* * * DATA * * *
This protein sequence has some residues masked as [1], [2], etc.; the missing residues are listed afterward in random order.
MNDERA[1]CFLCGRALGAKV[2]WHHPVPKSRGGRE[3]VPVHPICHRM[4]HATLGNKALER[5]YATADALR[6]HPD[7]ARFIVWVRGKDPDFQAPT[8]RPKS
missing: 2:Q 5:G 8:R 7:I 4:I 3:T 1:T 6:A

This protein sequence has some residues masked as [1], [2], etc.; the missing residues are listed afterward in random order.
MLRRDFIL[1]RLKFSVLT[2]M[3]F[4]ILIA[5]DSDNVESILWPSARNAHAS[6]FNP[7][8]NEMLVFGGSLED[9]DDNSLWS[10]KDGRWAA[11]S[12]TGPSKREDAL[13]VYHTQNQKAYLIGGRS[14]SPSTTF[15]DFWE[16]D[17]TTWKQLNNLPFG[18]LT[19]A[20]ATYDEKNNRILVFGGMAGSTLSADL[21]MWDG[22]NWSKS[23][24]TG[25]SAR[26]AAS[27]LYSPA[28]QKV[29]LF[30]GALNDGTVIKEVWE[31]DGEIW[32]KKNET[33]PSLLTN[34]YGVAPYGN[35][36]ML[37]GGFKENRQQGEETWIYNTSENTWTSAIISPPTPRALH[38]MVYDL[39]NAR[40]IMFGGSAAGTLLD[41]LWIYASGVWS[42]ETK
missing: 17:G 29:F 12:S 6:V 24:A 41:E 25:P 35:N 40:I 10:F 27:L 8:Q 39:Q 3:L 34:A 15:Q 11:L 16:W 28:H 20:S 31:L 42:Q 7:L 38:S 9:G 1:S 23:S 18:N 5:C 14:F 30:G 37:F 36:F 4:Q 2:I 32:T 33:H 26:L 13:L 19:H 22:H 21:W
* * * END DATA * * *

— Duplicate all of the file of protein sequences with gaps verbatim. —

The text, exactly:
This protein sequence has some residues masked as [1], [2], etc.; the missing residues are listed afterward in random order.
MNDERA[1]CFLCGRALGAKV[2]WHHPVPKSRGGRE[3]VPVHPICHRM[4]HATLGNKALER[5]YATADALR[6]HPD[7]ARFIVWVRGKDPDFQAPT[8]RPKS
missing: 2:Q 5:G 8:R 7:I 4:I 3:T 1:T 6:A

This protein sequence has some residues masked as [1], [2], etc.; the missing residues are listed afterward in random order.
MLRRDFIL[1]RLKFSVLT[2]M[3]F[4]ILIA[5]DSDNVESILWPSARNAHAS[6]FNP[7][8]NEMLVFGGSLED[9]DDNSLWS[10]KDGRWAA[11]S[12]TGPSKREDAL[13]VYHTQNQKAYLIGGRS[14]SPSTTF[15]DFWE[16]D[17]TTWKQLNNLPFG[18]LT[19]A[20]ATYDEKNNRILVFGGMAGSTLSADL[21]MWDG[22]NWSKS[23][24]TG[25]SAR[26]AAS[27]LYSPA[28]QKV[29]LF[30]GALNDGTVIKEVWE[31]DGEIW[32]KKNET[33]PSLLTN[34]YGVAPYGN[35][36]ML[37]GGFKENRQQGEETWIYNTSENTWTSAIISPPTPRALH[38]MVYDL[39]NAR[40]IMFGGSAAGTLLD[41]LWIYASGVWS[42]ETK
missing: 17:G 29:F 12:S 6:V 24:A 41:E 25:P 35:N 40:I 10:F 27:L 8:Q 39:Q 3:L 34:A 15:Q 11:L 16:W 28:H 20:S 31:L 42:Q 7:L 38:S 9:G 1:S 23:S 18:N 5:C 14:F 30:G 37:F 36:F 4:Q 2:I 32:T 33:H 26:L 13:L 19:H 22:H 21:W